Over the past ten years, I have collected a heap of physiological data on UK PLC whilst it goes about its routine week. The data will look at things such as stress, sleep, physical activity, resilience, and has been collected from lots of different sectors, on people with varying skills and titles. There are many personal stories that make for fascinating case studies but, now that we have well over 10,000 days of data, I think we can start to make some observations on ‘typical’.
One such observation looks at the analysis of stress and what the most stressful day of the week is. Perhaps surprisingly, the toughest day of the week seems to be Saturday followed closely by Sunday. Whilst the function of work may seem to be stressful for many, it seems that at a physiological level, there is a greater stress response seen whilst away from the office.
So, work is good and home is bad – I suspect it is not as simple as that, and here are four factors to consider when assessing why the data tells the story shared above.
When at work there are tasks to be done – it is likely we have a function to do, a target to hit or an objective to achieve. Our minds may not always be 100% focused on these tasks, but we tend to know what we should be doing. At the weekends, however, our brains have greater space to ‘multi-think’, as our minds shift between a whole host of things. One minute we may be thinking about the kids, the next about the game of squash that is lined up for later in the day. There is also the shopping that needs to be done along with other household chores; we might start ruminating over finances, relationships and of course for many, work is still racing around our heads. The space we have is great, but often we are filling it with a multitude of thoughts, and this can be demanding. It seems that many people often find it hard to detach from work. There are many techniques that may help here, and one that I ask people to work on is not just to switch off from the office, but equally to upskill in ‘switching on’ to home life and other spaces we may enter.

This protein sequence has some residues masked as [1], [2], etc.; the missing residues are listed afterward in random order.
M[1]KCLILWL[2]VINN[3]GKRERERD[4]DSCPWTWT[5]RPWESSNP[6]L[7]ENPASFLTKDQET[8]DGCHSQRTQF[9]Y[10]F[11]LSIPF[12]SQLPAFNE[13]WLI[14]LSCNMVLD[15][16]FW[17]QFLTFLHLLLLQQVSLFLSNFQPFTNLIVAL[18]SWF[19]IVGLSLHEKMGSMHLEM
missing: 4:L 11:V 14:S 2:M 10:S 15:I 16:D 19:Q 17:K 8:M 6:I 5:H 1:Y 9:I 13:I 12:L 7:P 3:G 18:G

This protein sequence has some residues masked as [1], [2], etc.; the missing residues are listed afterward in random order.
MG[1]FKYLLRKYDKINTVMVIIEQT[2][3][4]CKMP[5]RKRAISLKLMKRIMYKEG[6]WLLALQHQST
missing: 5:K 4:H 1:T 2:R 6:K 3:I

It is not true that everyone loves structure, but there are many people who do. In a world that changes at a remarkable pace, the level of organisation seen during a working day may have become less, but it remains present. Put this alongside the fact we have targets, training, colleagues, appraisals and rewards, and the world of work in some ways provides us with greater stability than life at home – maybe we should look to introduce some structures into our lives away from it?
The third factor relates to the change in our social habits that often occurs at the weekend. From a physiological point of view I often see that alcohol is a factor that inhibits good quality sleep. Whilst there are always outliers, I would suggest that, if drinking in the evening, a single unit of alcohol can disrupt an hour’s worth of restorative sleep. I know that my drinking habits are sometimes different at a weekend compared to a week, however if I have had a tough week at work I will try and use the weekend to recharge effectively – socialise yes, but maybe avoid excessive alcohol.
The last of the four factors relates to the word security – similar to stability but potentially something that has a different undertone. I am privileged enough to work with people who tell me a lot about their lives. For many, the challenges of life away from work are considerable, and are often hidden from view; the emotional tariff of a dysfunctional relationship, bereavement, ageing parents or children tends to be much greater than receiving an email from a line manager. For some people, the workplace may be the only oasis of security they have in their lives.